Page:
November 29, 2007

Outdoor Corner

by Chris Feeney

My wife is called the Closer. My father-in-law is the Master, and me, well they just call me Glutton for Punishment, or Glutton for short.

If the shoe fits, wear it. Why else would I have traveled out to Quillin Firearms on Friday after Thanksgiving and had Rob give me a crash course in loading a muzzleloader. I won a Knight 209 a few years ago at the National Turkey Federation banquet, but it had only held a spot in the gun safe up until this year.

Normally I am relieved when the regular firearm portion of deer season comes to a close. I can put the rifle up and get caught up on some sleep. After the Closer scored opening weekend and then the Master followed her up with another big buck during the week, I admit I was ready to toss in the towel.

Especially after I heard the Masterís tale. A short break while waiting for a grain truck had provided him all the window of time he needed to score once again.

The story goes that he had to drag out his old rifle, and he was only able to find four rusty, aged shells for the firearm that had not been sighted in since the Civil War.

He was sitting on a pond dam, watching a pair of high traveled paths when the clouds parted and the sun, not only brightened this hunterís day, but also reflected off the big buckís rack as he tried to sneak past the hunter through an adjoining patch of CRP. Most mortals would not even have attempted a shot at such a distance, but the Master was undaunted by the challenge. His first shot missed by far enough that the deer was not even alarmed. The second and third shots also fell outside off the target area. But the fourth and final bullet found its mark and the rest is history, or legend if you believe the 400+ yard distance being used when the story is retold.

Well, old Glutton took this all in stride. He did not let the success stories of his fellow hunters deter his efforts to find his own trophy.

On the second Saturday of firearms season, Glutton walked to his stand early in the afternoon. I was seated for only moments when a nice buck crashed through the weeds and ran by the wifeís stand (I get to sit in it now that she is done.) More ruckus erupted on my right and saw tails and horns moving through the brushy draw. With an opening of about 75-yards at the end of the ditch, I knew that was where my chance would come. So I stood, readied the gun and waited for the deer to depart the cover.

Two does were first to charge into the opening. They were followed by a nice 10-point buck. The problem was the buck really was no better than the one I already have mounted on the wall (which by the way I got plenty of letters to the editor last week saying it is closer to a 120-class deer than the 140-class deer I professed in my previous editorial).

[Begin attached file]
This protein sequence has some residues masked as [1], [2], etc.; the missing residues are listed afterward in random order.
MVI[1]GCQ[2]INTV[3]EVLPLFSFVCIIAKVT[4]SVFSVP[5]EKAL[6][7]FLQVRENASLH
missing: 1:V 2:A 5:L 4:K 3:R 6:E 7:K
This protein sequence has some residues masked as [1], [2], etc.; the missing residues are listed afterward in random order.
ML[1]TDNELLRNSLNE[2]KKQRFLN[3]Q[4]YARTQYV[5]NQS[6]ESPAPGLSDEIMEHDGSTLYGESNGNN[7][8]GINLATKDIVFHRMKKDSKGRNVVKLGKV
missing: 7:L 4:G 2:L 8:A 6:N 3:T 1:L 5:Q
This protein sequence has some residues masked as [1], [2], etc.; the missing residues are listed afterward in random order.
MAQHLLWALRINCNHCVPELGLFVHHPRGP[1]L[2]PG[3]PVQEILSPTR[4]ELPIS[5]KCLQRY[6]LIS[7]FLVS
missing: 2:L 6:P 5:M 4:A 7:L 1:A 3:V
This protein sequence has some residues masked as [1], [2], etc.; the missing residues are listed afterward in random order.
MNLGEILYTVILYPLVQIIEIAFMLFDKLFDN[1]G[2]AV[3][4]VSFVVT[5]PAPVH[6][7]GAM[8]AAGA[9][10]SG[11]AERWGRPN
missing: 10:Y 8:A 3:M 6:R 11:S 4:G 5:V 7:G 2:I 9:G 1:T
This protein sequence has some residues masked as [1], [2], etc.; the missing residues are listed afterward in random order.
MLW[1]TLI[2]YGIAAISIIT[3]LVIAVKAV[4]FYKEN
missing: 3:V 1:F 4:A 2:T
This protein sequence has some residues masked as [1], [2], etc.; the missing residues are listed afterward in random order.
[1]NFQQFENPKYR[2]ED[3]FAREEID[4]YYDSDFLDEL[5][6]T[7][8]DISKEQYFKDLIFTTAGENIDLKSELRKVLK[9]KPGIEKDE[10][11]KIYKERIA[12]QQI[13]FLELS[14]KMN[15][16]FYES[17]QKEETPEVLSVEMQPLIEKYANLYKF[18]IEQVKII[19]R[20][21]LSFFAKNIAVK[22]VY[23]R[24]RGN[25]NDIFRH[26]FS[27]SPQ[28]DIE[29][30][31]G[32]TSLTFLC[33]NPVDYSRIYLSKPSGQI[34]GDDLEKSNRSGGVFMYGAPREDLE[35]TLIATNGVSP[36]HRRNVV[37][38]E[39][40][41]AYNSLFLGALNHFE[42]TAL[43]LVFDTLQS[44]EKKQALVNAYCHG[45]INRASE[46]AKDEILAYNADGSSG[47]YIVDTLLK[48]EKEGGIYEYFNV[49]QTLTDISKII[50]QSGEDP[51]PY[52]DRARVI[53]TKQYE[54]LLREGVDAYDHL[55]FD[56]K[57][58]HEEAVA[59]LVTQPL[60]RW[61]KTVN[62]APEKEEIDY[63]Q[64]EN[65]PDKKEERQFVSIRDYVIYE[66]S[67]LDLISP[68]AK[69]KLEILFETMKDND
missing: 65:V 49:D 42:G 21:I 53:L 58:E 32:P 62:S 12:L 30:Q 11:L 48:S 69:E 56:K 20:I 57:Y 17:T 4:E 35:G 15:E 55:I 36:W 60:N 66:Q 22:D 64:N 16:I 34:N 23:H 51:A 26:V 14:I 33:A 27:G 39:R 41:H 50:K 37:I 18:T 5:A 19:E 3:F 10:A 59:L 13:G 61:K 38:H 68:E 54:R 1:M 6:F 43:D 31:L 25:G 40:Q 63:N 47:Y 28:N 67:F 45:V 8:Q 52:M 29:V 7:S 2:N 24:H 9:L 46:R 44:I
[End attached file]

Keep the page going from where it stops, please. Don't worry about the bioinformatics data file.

I watched the buck for several minutes before he finally charged on to follow the girls into the next draw.

I tried to resume my precarious perch on the little fold out chair I use in the tree stand. The seat is a bit rickety, so I normally get a good grip on the tree as I lower myself into the seat. I had my caboose about halfway to the station when I heard the rustling of leaves to my left followed by a grunt. I hit the brakes, standing in an awkward half crouch as I took a peek over my left shoulder.

I suspect it was all that giant buck could do to keep from laughing as he stared up at me stuck in my half crouch. My legs began to cramp up as I froze in the squat, holding the tree with both hands while my rifle leaned harmlessly against the tree. My only hope was the doe in front of the buck. He had followed her to the spot just 30 yards from the stand. Now if she would regain his attention for a moment, I might be able to grab the gun and get into position. If nothing else I could at least finish sitting down and relieve the growing pain in my legs.

But the sun disappeared from the sky. The clouds rolled in and the stare down continued. Finally the buck did a 180 and sprinted into the draw. I fully expected a bolt of lightning to put me out of my leg-cramp misery, but instead I was simply left to wonder what if?

Glutton was back in a tree stand on Thanksgiving night, enjoying a most beautiful snowfall as I returned to archery season. Being the day before muzzleloader season started, you knew I would have a nice buck just outside of bow range.

So $60 later I have all the ammo and am armed with the knowledge of how to work my Knight. Lucky for me, after I get shutout this weekend with it, I can still get my bow out for a little while longer.

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